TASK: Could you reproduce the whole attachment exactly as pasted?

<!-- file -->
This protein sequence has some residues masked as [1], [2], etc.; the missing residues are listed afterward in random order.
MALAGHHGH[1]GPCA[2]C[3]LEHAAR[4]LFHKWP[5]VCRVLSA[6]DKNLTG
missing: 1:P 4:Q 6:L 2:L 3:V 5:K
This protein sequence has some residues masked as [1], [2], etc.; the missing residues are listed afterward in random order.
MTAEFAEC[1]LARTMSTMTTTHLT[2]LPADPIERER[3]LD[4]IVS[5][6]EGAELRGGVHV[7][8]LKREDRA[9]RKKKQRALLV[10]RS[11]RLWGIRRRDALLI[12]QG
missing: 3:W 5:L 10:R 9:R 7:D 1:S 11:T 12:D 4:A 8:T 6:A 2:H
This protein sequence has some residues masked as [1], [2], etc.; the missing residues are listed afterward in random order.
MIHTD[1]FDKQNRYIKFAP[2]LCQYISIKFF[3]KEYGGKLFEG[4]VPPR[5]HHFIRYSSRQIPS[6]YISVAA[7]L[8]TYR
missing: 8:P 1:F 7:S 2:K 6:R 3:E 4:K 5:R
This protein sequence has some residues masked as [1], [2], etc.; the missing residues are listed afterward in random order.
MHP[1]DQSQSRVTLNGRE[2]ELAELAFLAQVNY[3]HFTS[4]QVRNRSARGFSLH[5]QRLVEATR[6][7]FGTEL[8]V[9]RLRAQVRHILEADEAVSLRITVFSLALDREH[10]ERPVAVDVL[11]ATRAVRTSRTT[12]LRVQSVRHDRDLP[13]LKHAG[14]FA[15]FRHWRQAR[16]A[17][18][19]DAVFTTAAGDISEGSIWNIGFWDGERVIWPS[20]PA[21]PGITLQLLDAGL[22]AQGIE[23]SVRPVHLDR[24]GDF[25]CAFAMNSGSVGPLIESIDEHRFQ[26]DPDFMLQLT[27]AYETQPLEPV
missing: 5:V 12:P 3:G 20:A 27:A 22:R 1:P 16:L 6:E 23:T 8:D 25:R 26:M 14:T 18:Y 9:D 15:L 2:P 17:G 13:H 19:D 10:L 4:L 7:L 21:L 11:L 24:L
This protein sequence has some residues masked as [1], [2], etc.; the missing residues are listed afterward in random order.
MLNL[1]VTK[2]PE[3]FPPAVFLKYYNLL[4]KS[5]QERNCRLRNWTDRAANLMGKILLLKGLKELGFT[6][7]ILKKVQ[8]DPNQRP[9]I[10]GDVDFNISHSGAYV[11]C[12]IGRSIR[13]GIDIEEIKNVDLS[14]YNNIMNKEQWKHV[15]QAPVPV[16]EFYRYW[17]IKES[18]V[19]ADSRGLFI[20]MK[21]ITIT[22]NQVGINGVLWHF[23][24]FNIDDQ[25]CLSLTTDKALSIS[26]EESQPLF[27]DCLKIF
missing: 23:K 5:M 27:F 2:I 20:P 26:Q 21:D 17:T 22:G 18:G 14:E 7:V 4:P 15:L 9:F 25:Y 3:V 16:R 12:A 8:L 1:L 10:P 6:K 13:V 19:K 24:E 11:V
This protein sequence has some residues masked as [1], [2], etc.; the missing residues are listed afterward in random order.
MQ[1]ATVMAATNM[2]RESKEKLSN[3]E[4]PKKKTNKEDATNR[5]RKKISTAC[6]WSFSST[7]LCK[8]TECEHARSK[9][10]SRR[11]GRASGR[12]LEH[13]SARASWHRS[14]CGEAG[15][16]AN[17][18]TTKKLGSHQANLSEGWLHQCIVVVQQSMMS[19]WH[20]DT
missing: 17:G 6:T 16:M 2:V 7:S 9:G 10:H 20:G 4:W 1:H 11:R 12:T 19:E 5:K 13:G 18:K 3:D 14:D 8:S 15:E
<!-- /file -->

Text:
This protein sequence has some residues masked as [1], [2], etc.; the missing residues are listed afterward in random order.
MALAGHHGH[1]GPCA[2]C[3]LEHAAR[4]LFHKWP[5]VCRVLSA[6]DKNLTG
missing: 1:P 4:Q 6:L 2:L 3:V 5:K
This protein sequence has some residues masked as [1], [2], etc.; the missing residues are listed afterward in random order.
MTAEFAEC[1]LARTMSTMTTTHLT[2]LPADPIERER[3]LD[4]IVS[5][6]EGAELRGGVHV[7][8]LKREDRA[9]RKKKQRALLV[10]RS[11]RLWGIRRRDALLI[12]QG
missing: 3:W 5:L 10:R 9:R 7:D 1:S 11:T 12:D 4:A 8:T 6:A 2:H
This protein sequence has some residues masked as [1], [2], etc.; the missing residues are listed afterward in random order.
MIHTD[1]FDKQNRYIKFAP[2]LCQYISIKFF[3]KEYGGKLFEG[4]VPPR[5]HHFIRYSSRQIPS[6]YISVAA[7]L[8]TYR
missing: 8:P 1:F 7:S 2:K 6:R 3:E 4:K 5:R
This protein sequence has some residues masked as [1], [2], etc.; the missing residues are listed afterward in random order.
MHP[1]DQSQSRVTLNGRE[2]ELAELAFLAQVNY[3]HFTS[4]QVRNRSARGFSLH[5]QRLVEATR[6][7]FGTEL[8]V[9]RLRAQVRHILEADEAVSLRITVFSLALDREH[10]ERPVAVDVL[11]ATRAVRTSRTT[12]LRVQSVRHDRDLP[13]LKHAG[14]FA[15]FRHWRQAR[16]A[17][18][19]DAVFTTAAGDISEGSIWNIGFWDGERVIWPS[20]PA[21]PGITLQLLDAGL[22]AQGIE[23]SVRPVHLDR[24]GDF[25]CAFAMNSGSVGPLIESIDEHRFQ[26]DPDFMLQLT[27]AYETQPLEPV
missing: 5:V 12:P 3:G 20:A 27:A 22:R 1:P 16:L 6:E 23:T 8:D 25:R 26:M 14:T 18:Y 9:D 15:L 2:P 17:G 13:H 19:D 10:L 4:L 7:L 21:L 11:L 24:L
This protein sequence has some residues masked as [1], [2], etc.; the missing residues are listed afterward in random order.
MLNL[1]VTK[2]PE[3]FPPAVFLKYYNLL[4]KS[5]QERNCRLRNWTDRAANLMGKILLLKGLKELGFT[6][7]ILKKVQ[8]DPNQRP[9]I[10]GDVDFNISHSGAYV[11]C[12]IGRSIR[13]GIDIEEIKNVDLS[14]YNNIMNKEQWKHV[15]QAPVPV[16]EFYRYW[17]IKES[18]V[19]ADSRGLFI[20]MK[21]ITIT[22]NQVGINGVLWHF[23][24]FNIDDQ[25]CLSLTTDKALSIS[26]EESQPLF[27]DCLKIF
missing: 23:K 5:M 27:F 2:I 20:P 26:Q 21:D 17:T 22:G 18:G 14:E 7:V 4:P 15:L 9:F 25:Y 3:V 16:R 12:A 8:L 1:L 10:P 6:K 13:V 19:K 24:E 11:V
This protein sequence has some residues masked as [1], [2], etc.; the missing residues are listed afterward in random order.
MQ[1]ATVMAATNM[2]RESKEKLSN[3]E[4]PKKKTNKEDATNR[5]RKKISTAC[6]WSFSST[7]LCK[8]TECEHARSK[9][10]SRR[11]GRASGR[12]LEH[13]SARASWHRS[14]CGEAG[15][16]AN[17][18]TTKKLGSHQANLSEGWLHQCIVVVQQSMMS[19]WH[20]DT
missing: 17:G 6:T 16:M 2:V 7:S 9:G 10:H 20:G 4:W 1:H 11:R 12:T 19:E 5:K 13:G 18:K 3:D 14:D 8:S 15:E